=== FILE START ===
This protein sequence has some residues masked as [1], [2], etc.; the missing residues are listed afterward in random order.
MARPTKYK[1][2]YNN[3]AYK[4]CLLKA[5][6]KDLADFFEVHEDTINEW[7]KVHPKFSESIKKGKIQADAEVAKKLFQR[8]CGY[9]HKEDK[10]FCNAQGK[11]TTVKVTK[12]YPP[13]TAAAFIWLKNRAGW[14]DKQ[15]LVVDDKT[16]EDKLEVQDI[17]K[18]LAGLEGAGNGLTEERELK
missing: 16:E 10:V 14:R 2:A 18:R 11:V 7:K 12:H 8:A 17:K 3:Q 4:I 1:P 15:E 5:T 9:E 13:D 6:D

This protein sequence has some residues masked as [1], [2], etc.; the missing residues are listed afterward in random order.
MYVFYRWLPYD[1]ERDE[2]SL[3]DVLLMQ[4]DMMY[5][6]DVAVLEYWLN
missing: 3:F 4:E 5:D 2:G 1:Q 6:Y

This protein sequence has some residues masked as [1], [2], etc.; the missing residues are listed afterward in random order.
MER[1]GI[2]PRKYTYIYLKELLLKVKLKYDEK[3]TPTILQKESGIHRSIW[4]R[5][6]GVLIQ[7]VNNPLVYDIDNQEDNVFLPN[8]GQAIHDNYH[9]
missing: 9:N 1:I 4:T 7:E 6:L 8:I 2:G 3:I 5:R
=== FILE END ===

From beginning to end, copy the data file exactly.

This protein sequence has some residues masked as [1], [2], etc.; the missing residues are listed afterward in random order.
MARPTKYK[1][2]YNN[3]AYK[4]CLLKA[5][6]KDLADFFEVHEDTINEW[7]KVHPKFSESIKKGKIQADAEVAKKLFQR[8]CGY[9]HKEDK[10]FCNAQGK[11]TTVKVTK[12]YPP[13]TAAAFIWLKNRAGW[14]DKQ[15]LVVDDKT[16]EDKLEVQDI[17]K[18]LAGLEGAGNGLTEERELK
missing: 16:E 10:V 14:R 2:A 18:R 11:V 7:K 12:H 8:A 17:K 3:Q 4:I 1:P 15:E 5:T 9:E 13:D 6:D

This protein sequence has some residues masked as [1], [2], etc.; the missing residues are listed afterward in random order.
MYVFYRWLPYD[1]ERDE[2]SL[3]DVLLMQ[4]DMMY[5][6]DVAVLEYWLN
missing: 3:F 4:E 5:D 2:G 1:Q 6:Y

This protein sequence has some residues masked as [1], [2], etc.; the missing residues are listed afterward in random order.
MER[1]GI[2]PRKYTYIYLKELLLKVKLKYDEK[3]TPTILQKESGIHRSIW[4]R[5][6]GVLIQ[7]VNNPLVYDIDNQEDNVFLPN[8]GQAIHDNYH[9]
missing: 9:N 1:I 4:T 7:E 6:L 8:I 2:G 3:I 5:R